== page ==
Wellness at the heart of Izzy+’s newest chairs


The Wabi and Nikko chairs minimize pressure points while seated and tilt the user slightly forward to maximize spine alignment. Courtesy Izzy+

Izzy+ is focusing its showroom space this year on the importance of movement throughout the day.

The health risks of sitting all day have been well documented and Izzy+ is hoping to help create workspaces that will encourage movement and productivity.

“Wellness is really driving us to focus on movement, and by that I mean movement where you move from space to space as the day goes on, never staying in one place too long, and the other is when you are in a space you aren’t parked, you are actually moving,” said Kevin Kuske, president and CEO of Izzy+.

Debuting this year at NeoCon are Wabi and Nikko, chairs that encourage movement.

“Wabi and Nikko actually share a couple (similar) components, and this is actually the result of a journey that we started with Grand Valley State University, in 2008,” said Brandon Reame, director of brand strategy and market development at Izzy+.

Izzy+ partnered with Barb Hoogenboom, associate professor at GVSU and licensed physical therapist, to understand sitting from the perspective of physical therapy.

“We took her inspiration and insight to inform the design process of these chairs,” Reame said. “What we realized is it’s not so much about the arms or the back of your chair as it is about how you are sitting in the chair itself.”

The company also worked with designer Sava Cvek, president of SCA Development International, to develop the chairs.

Reame said that the goal is to minimize pressure points while seated and the Wabi and Nikko chairs were both designed to cradle the pelvis and tilt it slightly forward so the spine and kinetic chain align naturally.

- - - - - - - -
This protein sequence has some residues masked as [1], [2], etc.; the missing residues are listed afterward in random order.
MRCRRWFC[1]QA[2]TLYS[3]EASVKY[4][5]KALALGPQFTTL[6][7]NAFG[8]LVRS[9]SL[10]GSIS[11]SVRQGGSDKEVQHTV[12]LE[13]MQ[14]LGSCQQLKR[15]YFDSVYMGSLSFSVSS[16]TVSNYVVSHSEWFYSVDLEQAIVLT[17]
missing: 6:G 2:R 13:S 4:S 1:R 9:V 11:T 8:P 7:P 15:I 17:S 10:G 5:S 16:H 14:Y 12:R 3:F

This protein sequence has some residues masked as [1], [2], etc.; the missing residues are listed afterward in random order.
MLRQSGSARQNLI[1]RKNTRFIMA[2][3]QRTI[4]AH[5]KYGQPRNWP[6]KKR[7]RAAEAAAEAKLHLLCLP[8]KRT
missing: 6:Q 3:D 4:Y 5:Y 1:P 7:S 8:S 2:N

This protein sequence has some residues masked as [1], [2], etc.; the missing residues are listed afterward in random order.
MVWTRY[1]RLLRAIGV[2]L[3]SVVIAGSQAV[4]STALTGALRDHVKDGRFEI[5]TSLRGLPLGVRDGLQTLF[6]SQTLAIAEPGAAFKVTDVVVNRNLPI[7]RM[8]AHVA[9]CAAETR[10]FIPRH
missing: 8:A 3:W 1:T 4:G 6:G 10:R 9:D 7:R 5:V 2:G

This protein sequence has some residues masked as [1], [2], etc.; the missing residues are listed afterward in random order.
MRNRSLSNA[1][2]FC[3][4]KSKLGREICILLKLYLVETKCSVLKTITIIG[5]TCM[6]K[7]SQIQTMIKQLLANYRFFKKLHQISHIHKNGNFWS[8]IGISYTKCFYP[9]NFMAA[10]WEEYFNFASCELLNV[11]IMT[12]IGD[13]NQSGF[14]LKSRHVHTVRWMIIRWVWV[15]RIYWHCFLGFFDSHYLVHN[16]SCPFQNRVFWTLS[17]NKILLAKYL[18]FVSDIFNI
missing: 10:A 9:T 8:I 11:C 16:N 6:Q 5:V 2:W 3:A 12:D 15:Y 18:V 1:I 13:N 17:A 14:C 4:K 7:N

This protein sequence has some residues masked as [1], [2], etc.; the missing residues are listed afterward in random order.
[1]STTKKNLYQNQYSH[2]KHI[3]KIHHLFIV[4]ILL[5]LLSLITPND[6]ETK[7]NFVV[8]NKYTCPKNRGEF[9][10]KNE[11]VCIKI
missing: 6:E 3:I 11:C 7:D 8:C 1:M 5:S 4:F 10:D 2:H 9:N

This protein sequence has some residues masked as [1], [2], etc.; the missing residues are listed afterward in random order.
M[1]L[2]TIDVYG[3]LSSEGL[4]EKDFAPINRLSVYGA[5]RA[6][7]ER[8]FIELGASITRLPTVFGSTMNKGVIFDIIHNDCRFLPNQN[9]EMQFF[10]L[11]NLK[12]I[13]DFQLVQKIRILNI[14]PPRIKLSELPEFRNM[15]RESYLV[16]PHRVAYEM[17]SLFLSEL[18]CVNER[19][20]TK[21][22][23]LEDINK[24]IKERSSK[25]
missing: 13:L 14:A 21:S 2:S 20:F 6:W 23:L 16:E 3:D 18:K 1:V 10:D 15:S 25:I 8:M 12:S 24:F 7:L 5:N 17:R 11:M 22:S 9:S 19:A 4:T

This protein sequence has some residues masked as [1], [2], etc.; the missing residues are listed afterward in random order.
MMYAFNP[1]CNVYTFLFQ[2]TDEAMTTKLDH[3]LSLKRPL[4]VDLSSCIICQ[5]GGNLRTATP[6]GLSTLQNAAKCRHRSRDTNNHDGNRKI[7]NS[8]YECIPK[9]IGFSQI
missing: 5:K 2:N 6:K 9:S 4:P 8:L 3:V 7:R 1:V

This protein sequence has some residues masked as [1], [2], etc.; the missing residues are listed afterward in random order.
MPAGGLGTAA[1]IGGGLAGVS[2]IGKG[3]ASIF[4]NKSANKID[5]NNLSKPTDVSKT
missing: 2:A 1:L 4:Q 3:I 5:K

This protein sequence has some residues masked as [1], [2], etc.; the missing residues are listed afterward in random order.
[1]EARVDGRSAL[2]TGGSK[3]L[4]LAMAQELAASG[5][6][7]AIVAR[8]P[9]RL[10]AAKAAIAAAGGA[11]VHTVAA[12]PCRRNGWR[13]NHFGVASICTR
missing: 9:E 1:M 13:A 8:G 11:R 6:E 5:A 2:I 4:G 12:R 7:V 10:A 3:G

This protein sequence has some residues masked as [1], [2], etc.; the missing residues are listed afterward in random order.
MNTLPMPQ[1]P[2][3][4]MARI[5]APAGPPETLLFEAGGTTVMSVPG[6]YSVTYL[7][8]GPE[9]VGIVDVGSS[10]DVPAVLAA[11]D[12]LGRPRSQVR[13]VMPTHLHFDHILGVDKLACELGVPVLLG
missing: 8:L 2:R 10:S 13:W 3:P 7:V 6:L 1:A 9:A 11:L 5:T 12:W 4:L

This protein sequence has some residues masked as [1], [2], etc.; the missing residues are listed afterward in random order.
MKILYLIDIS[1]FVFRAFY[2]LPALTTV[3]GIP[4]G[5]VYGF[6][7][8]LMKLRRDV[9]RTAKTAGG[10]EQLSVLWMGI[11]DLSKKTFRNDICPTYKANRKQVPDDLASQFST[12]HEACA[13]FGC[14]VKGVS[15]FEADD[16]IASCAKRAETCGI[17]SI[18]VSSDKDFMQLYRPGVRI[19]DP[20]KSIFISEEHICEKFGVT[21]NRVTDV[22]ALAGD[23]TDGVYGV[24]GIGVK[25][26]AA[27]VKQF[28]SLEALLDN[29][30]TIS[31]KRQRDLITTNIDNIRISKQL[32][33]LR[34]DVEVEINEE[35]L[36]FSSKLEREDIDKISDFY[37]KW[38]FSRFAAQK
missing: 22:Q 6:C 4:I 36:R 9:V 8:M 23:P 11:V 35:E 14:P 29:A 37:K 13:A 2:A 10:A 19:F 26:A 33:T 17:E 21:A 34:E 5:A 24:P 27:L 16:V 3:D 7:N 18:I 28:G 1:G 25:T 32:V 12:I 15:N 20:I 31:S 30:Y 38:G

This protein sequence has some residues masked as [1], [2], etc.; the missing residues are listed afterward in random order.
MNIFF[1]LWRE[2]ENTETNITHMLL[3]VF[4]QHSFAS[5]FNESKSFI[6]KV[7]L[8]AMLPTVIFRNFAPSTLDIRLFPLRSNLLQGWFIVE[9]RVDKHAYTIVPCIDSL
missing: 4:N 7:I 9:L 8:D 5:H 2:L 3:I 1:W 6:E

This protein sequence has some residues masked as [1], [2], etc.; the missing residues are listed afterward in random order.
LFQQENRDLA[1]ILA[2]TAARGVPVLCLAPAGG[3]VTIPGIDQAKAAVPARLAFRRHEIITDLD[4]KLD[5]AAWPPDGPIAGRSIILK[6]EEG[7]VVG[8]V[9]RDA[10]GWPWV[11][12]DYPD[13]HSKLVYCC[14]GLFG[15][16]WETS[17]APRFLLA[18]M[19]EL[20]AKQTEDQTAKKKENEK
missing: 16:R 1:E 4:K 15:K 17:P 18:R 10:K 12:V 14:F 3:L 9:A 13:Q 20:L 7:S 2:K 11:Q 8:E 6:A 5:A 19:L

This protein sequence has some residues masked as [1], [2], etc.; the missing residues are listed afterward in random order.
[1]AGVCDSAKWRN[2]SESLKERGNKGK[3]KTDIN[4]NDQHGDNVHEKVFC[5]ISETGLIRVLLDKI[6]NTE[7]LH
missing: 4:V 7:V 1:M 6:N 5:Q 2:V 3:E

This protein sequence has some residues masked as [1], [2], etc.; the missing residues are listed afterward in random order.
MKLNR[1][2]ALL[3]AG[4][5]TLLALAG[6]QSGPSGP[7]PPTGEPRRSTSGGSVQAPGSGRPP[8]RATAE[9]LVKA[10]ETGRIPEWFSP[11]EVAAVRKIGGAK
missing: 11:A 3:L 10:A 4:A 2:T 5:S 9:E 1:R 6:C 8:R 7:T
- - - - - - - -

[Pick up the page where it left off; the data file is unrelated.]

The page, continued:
The Wabi chair is meant to serve as a task chair for longer, heads down work, and the Nikko chair was designed for shorter sitting durations, such as in conference rooms, classrooms and casual meeting spaces.

“The seat design is the same for the two chairs, but the mechanism, the arm options and the back are slightly different and scaled to be more appropriate for those types of environments,” Reame said.

To help people understand the chairs, Izzy+ has designed its showroom space so that visitors encounter the chair parts first and see the finished products second.

“In one area of the showroom we are showing all the parts that make up the chair,” Reame said. “We will have the mechanism available for people to actually pick up and hold and interact with. We think the best way to tell the story of these chairs is to start with these parts and essentially deconstruct the chair before allowing somebody to sit in it.”

In addition to the two new chairs, Izzy+ is bringing back some “old favorites.”

In 2004, the company introduced its HAG seating line, which also focused on movement, utilizing a balanced movement mechanism.

“The idea was to keep your core engaged while you were sitting, and it’s got a pivot point in the center,” Reame said. “We are brining those chairs back.”

Reame said the whole idea behind the showroom is to get people thinking about how important movement is and let them know there are a variety of options.

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